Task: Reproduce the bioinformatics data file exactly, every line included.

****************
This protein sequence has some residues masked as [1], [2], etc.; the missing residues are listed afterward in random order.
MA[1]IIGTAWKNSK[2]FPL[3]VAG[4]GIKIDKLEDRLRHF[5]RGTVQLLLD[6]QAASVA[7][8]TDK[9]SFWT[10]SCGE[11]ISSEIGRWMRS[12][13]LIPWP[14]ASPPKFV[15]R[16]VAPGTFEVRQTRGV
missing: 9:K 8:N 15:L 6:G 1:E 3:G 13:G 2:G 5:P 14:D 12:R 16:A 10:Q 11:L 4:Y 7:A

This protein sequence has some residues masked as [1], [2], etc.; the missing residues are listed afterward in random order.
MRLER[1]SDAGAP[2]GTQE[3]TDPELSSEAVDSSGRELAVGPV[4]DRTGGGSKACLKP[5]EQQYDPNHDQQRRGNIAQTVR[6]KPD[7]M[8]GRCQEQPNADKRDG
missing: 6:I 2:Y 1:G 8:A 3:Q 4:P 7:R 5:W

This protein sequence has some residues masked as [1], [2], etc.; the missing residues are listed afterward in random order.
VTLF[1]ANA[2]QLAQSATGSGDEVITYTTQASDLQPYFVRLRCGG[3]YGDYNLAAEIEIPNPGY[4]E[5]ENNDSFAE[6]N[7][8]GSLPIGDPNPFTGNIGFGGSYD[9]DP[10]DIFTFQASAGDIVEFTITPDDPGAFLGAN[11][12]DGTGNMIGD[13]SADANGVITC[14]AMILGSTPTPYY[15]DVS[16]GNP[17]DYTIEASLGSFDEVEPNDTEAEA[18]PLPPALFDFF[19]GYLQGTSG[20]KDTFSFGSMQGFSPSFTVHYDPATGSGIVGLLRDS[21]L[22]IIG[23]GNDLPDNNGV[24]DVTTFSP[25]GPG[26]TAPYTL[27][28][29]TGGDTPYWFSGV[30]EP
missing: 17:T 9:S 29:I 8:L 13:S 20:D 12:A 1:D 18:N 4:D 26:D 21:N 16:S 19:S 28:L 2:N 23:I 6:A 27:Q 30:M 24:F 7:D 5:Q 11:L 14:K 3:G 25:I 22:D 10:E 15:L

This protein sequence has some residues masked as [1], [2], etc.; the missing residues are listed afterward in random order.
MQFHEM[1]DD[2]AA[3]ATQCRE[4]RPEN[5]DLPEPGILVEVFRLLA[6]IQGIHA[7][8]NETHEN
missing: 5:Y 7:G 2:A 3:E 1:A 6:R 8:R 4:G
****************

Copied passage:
This protein sequence has some residues masked as [1], [2], etc.; the missing residues are listed afterward in random order.
MA[1]IIGTAWKNSK[2]FPL[3]VAG[4]GIKIDKLEDRLRHF[5]RGTVQLLLD[6]QAASVA[7][8]TDK[9]SFWT[10]SCGE[11]ISSEIGRWMRS[12][13]LIPWP[14]ASPPKFV[15]R[16]VAPGTFEVRQTRGV
missing: 9:K 8:N 15:L 6:G 1:E 3:G 13:G 2:G 5:P 14:D 12:R 16:A 10:Q 11:L 4:Y 7:A

This protein sequence has some residues masked as [1], [2], etc.; the missing residues are listed afterward in random order.
MRLER[1]SDAGAP[2]GTQE[3]TDPELSSEAVDSSGRELAVGPV[4]DRTGGGSKACLKP[5]EQQYDPNHDQQRRGNIAQTVR[6]KPD[7]M[8]GRCQEQPNADKRDG
missing: 6:I 2:Y 1:G 8:A 3:Q 4:P 7:R 5:W

This protein sequence has some residues masked as [1], [2], etc.; the missing residues are listed afterward in random order.
VTLF[1]ANA[2]QLAQSATGSGDEVITYTTQASDLQPYFVRLRCGG[3]YGDYNLAAEIEIPNPGY[4]E[5]ENNDSFAE[6]N[7][8]GSLPIGDPNPFTGNIGFGGSYD[9]DP[10]DIFTFQASAGDIVEFTITPDDPGAFLGAN[11][12]DGTGNMIGD[13]SADANGVITC[14]AMILGSTPTPYY[15]DVS[16]GNP[17]DYTIEASLGSFDEVEPNDTEAEA[18]PLPPALFDFF[19]GYLQGTSG[20]KDTFSFGSMQGFSPSFTVHYDPATGSGIVGLLRDS[21]L[22]IIG[23]GNDLPDNNGV[24]DVTTFSP[25]GPG[26]TAPYTL[27][28][29]TGGDTPYWFSGV[30]EP
missing: 17:T 9:S 29:I 8:L 13:S 20:D 12:A 1:D 18:N 4:D 26:D 21:N 16:S 19:S 28:L 2:N 23:I 6:A 27:Q 30:M 24:F 7:D 5:Q 11:L 14:K 3:G 25:I 22:D 10:E 15:L

This protein sequence has some residues masked as [1], [2], etc.; the missing residues are listed afterward in random order.
MQFHEM[1]DD[2]AA[3]ATQCRE[4]RPEN[5]DLPEPGILVEVFRLLA[6]IQGIHA[7][8]NETHEN
missing: 5:Y 7:G 2:A 3:E 1:A 6:R 8:R 4:G